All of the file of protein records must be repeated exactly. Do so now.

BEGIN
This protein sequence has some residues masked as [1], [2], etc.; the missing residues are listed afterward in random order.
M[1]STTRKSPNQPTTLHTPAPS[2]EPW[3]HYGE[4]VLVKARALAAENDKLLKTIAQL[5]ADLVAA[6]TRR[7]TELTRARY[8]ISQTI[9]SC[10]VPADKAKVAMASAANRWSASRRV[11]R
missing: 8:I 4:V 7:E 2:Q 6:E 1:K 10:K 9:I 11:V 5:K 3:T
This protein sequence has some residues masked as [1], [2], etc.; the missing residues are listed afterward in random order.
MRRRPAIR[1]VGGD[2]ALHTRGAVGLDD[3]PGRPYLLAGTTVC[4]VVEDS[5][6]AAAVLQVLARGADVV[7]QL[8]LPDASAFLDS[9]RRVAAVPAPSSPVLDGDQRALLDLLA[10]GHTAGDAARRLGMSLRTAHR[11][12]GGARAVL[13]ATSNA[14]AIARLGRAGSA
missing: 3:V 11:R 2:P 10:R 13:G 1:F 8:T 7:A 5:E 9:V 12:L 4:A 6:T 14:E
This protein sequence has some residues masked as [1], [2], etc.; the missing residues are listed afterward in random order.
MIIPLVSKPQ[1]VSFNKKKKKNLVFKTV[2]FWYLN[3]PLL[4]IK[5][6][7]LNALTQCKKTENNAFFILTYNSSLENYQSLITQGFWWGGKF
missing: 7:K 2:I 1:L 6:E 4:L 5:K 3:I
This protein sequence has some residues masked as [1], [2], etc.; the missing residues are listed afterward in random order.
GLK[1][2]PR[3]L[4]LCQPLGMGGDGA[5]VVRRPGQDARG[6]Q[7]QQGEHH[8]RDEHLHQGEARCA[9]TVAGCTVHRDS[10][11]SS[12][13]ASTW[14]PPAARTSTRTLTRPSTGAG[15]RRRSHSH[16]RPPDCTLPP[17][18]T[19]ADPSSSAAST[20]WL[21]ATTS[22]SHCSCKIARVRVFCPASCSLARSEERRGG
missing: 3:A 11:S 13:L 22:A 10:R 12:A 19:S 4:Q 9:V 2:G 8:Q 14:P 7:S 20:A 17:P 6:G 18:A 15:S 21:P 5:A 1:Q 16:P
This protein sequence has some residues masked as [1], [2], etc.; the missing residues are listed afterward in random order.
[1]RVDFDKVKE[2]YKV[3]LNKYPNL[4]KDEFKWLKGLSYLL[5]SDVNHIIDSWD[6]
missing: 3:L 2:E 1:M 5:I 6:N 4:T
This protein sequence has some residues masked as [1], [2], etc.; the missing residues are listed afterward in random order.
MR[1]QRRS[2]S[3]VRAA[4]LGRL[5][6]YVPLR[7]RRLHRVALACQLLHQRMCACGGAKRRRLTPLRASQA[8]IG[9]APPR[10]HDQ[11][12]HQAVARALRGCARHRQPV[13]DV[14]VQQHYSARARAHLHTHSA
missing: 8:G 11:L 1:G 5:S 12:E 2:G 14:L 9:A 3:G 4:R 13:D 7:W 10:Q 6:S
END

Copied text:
This protein sequence has some residues masked as [1], [2], etc.; the missing residues are listed afterward in random order.
M[1]STTRKSPNQPTTLHTPAPS[2]EPW[3]HYGE[4]VLVKARALAAENDKLLKTIAQL[5]ADLVAA[6]TRR[7]TELTRARY[8]ISQTI[9]SC[10]VPADKAKVAMASAANRWSASRRV[11]R
missing: 8:I 4:V 7:E 2:Q 6:E 1:K 10:K 9:I 11:V 5:K 3:T
This protein sequence has some residues masked as [1], [2], etc.; the missing residues are listed afterward in random order.
MRRRPAIR[1]VGGD[2]ALHTRGAVGLDD[3]PGRPYLLAGTTVC[4]VVEDS[5][6]AAAVLQVLARGADVV[7]QL[8]LPDASAFLDS[9]RRVAAVPAPSSPVLDGDQRALLDLLA[10]GHTAGDAARRLGMSLRTAHR[11][12]GGARAVL[13]ATSNA[14]AIARLGRAGSA
missing: 3:V 11:R 2:P 10:R 13:G 1:F 8:T 7:A 5:E 9:V 12:L 4:A 6:T 14:E
This protein sequence has some residues masked as [1], [2], etc.; the missing residues are listed afterward in random order.
MIIPLVSKPQ[1]VSFNKKKKKNLVFKTV[2]FWYLN[3]PLL[4]IK[5][6][7]LNALTQCKKTENNAFFILTYNSSLENYQSLITQGFWWGGKF
missing: 7:K 2:I 1:L 6:E 4:L 5:K 3:I
This protein sequence has some residues masked as [1], [2], etc.; the missing residues are listed afterward in random order.
GLK[1][2]PR[3]L[4]LCQPLGMGGDGA[5]VVRRPGQDARG[6]Q[7]QQGEHH[8]RDEHLHQGEARCA[9]TVAGCTVHRDS[10][11]SS[12][13]ASTW[14]PPAARTSTRTLTRPSTGAG[15]RRRSHSH[16]RPPDCTLPP[17][18]T[19]ADPSSSAAST[20]WL[21]ATTS[22]SHCSCKIARVRVFCPASCSLARSEERRGG
missing: 3:A 11:S 13:L 22:A 10:R 12:A 19:S 4:Q 9:V 2:G 8:Q 14:P 7:S 20:A 17:P 6:G 18:A 15:S 21:P 5:A 1:Q 16:P
This protein sequence has some residues masked as [1], [2], etc.; the missing residues are listed afterward in random order.
[1]RVDFDKVKE[2]YKV[3]LNKYPNL[4]KDEFKWLKGLSYLL[5]SDVNHIIDSWD[6]
missing: 3:L 2:E 1:M 5:I 6:N 4:T
This protein sequence has some residues masked as [1], [2], etc.; the missing residues are listed afterward in random order.
MR[1]QRRS[2]S[3]VRAA[4]LGRL[5][6]YVPLR[7]RRLHRVALACQLLHQRMCACGGAKRRRLTPLRASQA[8]IG[9]APPR[10]HDQ[11][12]HQAVARALRGCARHRQPV[13]DV[14]VQQHYSARARAHLHTHSA
missing: 8:G 11:L 1:G 5:S 12:E 2:G 14:L 9:A 3:G 4:R 13:D 7:W 10:Q 6:S